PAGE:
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This paper explains that Elizabeth Bishop, who died in 1979 and was one of the most honored poets of her time, illustrates the cold and frozen North of her Prince Edward Island, Newfoundland and Nova Scotia heritage in her poem "The Map". The author points out that parsing a poem is like dissecting a butterfly to see what makes it flutter: "The Map" is the poet's guide for our imagination; no more; no less. The paper relates that Bishop's physical frail frame expanded in her mind and captured the essence of a land about which she could only dream, but "The Map" is no romantic fantasy rather a shrewd, sparse, straightforward account of the land of the North.
From the Paper:"Poets are, it must be argued, different from novelists or scientists or philosophers, who tend to try to surpass one another. Poets stand alone. They write what they see and what they feel. They owe no allegiance to history. Only the history of their own lives, as it invests their memories, as the Newfoundland landscape must have stirred memories in Elizabeth Bishop. Her voyages are in her poetry. Her ticket stubs are images, torn apart and repaired."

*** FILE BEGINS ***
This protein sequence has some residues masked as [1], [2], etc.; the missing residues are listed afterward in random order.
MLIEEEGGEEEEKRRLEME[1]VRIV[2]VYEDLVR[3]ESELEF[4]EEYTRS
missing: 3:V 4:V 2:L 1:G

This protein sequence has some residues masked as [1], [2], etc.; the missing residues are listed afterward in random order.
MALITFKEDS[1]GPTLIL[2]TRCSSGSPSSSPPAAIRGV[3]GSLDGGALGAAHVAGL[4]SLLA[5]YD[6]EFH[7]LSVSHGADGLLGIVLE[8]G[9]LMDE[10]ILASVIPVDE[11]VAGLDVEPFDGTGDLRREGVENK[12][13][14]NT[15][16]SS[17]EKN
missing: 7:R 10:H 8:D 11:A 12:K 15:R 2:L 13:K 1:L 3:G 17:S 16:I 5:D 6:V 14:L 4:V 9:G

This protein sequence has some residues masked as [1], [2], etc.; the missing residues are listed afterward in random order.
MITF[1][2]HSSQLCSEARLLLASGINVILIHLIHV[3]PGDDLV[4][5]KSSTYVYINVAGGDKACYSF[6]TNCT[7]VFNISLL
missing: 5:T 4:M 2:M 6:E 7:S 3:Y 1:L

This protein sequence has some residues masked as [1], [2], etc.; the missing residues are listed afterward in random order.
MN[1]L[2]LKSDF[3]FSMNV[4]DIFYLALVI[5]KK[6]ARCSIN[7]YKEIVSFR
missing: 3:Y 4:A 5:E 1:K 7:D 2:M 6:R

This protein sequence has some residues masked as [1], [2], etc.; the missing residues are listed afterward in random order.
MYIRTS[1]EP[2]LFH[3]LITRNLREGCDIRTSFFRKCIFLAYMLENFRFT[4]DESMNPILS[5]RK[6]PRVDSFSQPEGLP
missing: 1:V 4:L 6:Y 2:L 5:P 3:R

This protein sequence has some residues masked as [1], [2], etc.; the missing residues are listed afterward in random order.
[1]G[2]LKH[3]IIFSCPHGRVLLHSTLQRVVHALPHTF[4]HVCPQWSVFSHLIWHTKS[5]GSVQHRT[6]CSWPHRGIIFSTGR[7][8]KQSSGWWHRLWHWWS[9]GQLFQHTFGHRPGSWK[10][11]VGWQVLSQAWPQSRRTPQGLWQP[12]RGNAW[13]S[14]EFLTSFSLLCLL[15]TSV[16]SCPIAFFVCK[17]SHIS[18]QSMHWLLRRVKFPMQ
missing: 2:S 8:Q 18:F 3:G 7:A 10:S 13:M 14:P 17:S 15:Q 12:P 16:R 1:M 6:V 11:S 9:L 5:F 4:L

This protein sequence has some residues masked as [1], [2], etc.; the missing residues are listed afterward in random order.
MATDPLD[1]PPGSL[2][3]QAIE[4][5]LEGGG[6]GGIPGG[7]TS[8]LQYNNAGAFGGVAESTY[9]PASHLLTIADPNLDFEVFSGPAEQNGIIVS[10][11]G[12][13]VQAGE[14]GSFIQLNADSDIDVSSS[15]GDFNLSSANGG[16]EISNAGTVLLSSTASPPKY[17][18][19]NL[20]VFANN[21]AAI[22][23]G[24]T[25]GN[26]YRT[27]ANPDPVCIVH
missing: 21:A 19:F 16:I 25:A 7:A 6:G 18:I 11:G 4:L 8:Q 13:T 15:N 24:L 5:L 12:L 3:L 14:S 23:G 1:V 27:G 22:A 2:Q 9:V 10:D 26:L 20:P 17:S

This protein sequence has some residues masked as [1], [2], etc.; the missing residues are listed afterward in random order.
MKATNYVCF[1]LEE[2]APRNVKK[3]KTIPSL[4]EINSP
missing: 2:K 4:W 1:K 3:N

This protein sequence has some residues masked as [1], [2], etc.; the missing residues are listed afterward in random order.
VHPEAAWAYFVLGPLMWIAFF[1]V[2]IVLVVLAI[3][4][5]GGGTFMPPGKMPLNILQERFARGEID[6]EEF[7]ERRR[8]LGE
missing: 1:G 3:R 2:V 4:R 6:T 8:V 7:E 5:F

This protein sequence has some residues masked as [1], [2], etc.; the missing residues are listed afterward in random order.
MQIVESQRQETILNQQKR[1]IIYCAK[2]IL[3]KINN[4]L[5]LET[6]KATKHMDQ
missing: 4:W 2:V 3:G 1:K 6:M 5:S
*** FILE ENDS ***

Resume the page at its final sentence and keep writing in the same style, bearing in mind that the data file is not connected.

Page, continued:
Cite this Analytical Essay:
"The Map" (2006, April 05) Retrieved January 26, 2020, from https://www.academon.com/analytical-essay/the-map-64812/
""The Map"" 05 April 2006. Web. 26 January. 2020. <https://www.academon.com/analytical-essay/the-map-64812/>